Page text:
Axel Lawson was in Jamestown all day on Tuesday May 26, 1897. It was rumored he wanted to buy property in the Sinclairville area and went to Jamestown to withdrawal money from a bank for that purpose. Lawson left Jamestown at 10:30 PM. It was the last time anyone saw him alive. Those who know Axel Lawson said he would not have reached Sinclairville until 1 o'clock in the morning.
Grant Edson gave this account of the morning's events to a reporter for the Jamestown Evening Journal:
Lawson was a dealer in farm produce and made frequent trips between Sinclairville and Jamestown. He was at Jamestown yesterday. This morning at 5 o'clock, just after I got up to look at my stock, Lawson's horse came walking up to the place attached to the buggy which he used, but without a driver. On looking at the rig, I found the dash board splattered with blood. Thinking that some accident had happened, I immediately started toward Sinclairville, which is about two miles distant from my place. On reaching the village I found that Lawson had been there during the night and left some empty crocks which he had brought from Jamestown on two or three store porches. but so far as I could learn no one had seen him when he came into the village. There are two roads leading from my place to Sinclairville and I saw nothing of Lawson on my way down to the village. I started home by the other road and when about a quarter of a mile from the village I round Lawson's body lying beside the road. He was dead, with his face badly crushed and pockets of his clothing turned inside out. I immediately notified the undertaker and he at once informed Coroner Blood of Dunkirk and Distinct Attorney Green of Jamestown.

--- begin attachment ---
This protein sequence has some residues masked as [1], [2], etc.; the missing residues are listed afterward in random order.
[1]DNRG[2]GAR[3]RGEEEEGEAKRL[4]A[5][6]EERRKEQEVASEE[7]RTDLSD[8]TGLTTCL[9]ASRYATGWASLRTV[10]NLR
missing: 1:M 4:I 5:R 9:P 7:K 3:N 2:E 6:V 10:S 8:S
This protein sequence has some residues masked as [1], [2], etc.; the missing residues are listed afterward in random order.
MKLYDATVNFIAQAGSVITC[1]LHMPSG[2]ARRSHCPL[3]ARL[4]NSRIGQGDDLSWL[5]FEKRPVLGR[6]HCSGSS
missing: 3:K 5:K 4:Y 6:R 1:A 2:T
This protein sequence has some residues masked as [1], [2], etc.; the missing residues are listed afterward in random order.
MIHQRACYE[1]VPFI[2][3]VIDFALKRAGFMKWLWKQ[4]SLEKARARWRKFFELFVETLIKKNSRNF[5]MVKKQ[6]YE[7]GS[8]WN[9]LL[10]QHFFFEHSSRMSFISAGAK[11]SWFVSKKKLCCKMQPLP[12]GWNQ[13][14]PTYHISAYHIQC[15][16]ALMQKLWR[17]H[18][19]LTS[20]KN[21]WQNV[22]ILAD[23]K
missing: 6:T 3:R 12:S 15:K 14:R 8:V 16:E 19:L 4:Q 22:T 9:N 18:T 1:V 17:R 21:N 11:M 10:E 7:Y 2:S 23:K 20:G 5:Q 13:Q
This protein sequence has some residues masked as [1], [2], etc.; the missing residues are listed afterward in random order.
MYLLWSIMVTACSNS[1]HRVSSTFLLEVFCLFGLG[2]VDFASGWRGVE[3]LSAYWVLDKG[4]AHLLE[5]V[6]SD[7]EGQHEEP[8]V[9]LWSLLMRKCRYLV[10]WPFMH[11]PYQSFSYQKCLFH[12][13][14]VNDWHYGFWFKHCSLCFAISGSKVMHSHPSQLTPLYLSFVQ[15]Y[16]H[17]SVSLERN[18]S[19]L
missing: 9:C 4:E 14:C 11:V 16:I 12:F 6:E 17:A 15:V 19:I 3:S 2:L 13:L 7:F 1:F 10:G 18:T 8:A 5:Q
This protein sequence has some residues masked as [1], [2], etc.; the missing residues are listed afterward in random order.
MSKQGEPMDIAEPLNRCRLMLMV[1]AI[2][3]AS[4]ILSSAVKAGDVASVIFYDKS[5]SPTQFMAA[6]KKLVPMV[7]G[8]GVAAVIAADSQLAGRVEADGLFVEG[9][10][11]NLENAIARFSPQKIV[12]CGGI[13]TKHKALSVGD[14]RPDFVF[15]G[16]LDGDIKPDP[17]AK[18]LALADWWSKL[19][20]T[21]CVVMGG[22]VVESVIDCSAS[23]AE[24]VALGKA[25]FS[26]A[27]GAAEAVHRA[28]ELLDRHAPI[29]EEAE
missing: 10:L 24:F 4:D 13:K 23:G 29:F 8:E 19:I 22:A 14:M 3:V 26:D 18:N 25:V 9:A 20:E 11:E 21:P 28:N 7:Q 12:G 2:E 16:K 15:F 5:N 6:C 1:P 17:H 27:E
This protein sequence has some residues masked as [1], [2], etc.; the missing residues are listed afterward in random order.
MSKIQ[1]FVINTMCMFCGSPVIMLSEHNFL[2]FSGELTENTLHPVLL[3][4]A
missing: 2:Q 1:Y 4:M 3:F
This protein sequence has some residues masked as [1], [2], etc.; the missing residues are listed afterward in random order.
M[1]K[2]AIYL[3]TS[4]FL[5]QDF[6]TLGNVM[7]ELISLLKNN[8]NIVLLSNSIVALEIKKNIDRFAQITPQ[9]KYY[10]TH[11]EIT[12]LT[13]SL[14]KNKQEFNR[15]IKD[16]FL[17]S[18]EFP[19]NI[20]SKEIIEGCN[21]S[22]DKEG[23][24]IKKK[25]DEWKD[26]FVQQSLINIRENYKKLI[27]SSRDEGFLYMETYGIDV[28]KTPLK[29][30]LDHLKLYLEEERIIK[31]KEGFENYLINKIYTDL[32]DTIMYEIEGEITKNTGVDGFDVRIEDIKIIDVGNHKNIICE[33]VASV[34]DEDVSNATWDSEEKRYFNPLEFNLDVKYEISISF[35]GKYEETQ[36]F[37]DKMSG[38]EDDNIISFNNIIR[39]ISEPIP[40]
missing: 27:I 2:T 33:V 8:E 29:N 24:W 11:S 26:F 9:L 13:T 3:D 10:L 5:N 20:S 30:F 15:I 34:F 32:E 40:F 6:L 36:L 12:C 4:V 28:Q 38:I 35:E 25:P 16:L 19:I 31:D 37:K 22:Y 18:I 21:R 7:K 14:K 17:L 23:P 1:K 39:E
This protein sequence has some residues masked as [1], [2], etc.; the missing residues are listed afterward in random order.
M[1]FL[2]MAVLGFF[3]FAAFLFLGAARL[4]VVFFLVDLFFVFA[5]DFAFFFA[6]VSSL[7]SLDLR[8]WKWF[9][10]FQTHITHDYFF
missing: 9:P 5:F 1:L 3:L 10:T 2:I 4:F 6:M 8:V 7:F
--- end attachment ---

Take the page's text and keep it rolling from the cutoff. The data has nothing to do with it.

After a through investigation of the crime scene, the body was moved to the undertaking rooms of Taylor and Dingley. At 2 o'clock in the afternoon a post mortem examination was performed by Dr. Laban Hazeltine and Dr. William Marvin Bemus of Jamestown and Dr. C. S. Cleland of Sinclairville. Five dollars and one cent were found in Lawson's pocket. It was later learned that he had twenty dollars when he left Jamestown.
The sheriff and other law enforcement officials searched for evidence
for several weeks. Their investigation centered around two men, Fred Romer
and Fred Page. Blood was splashed over the dashboard of a buggy rented
by the two men. They were also spotted in the vicinity at the time of the
murder. However, lack of evidence led to their release after police questioning.
Today the murder of Axel Lawson remains a mystery. It is the only murder
ever recorded in Sinclariville History.
See what Sinclairville looked like in the 1800s
A Murder Never Solved....
The Old Stone House
Village of Sinclairville
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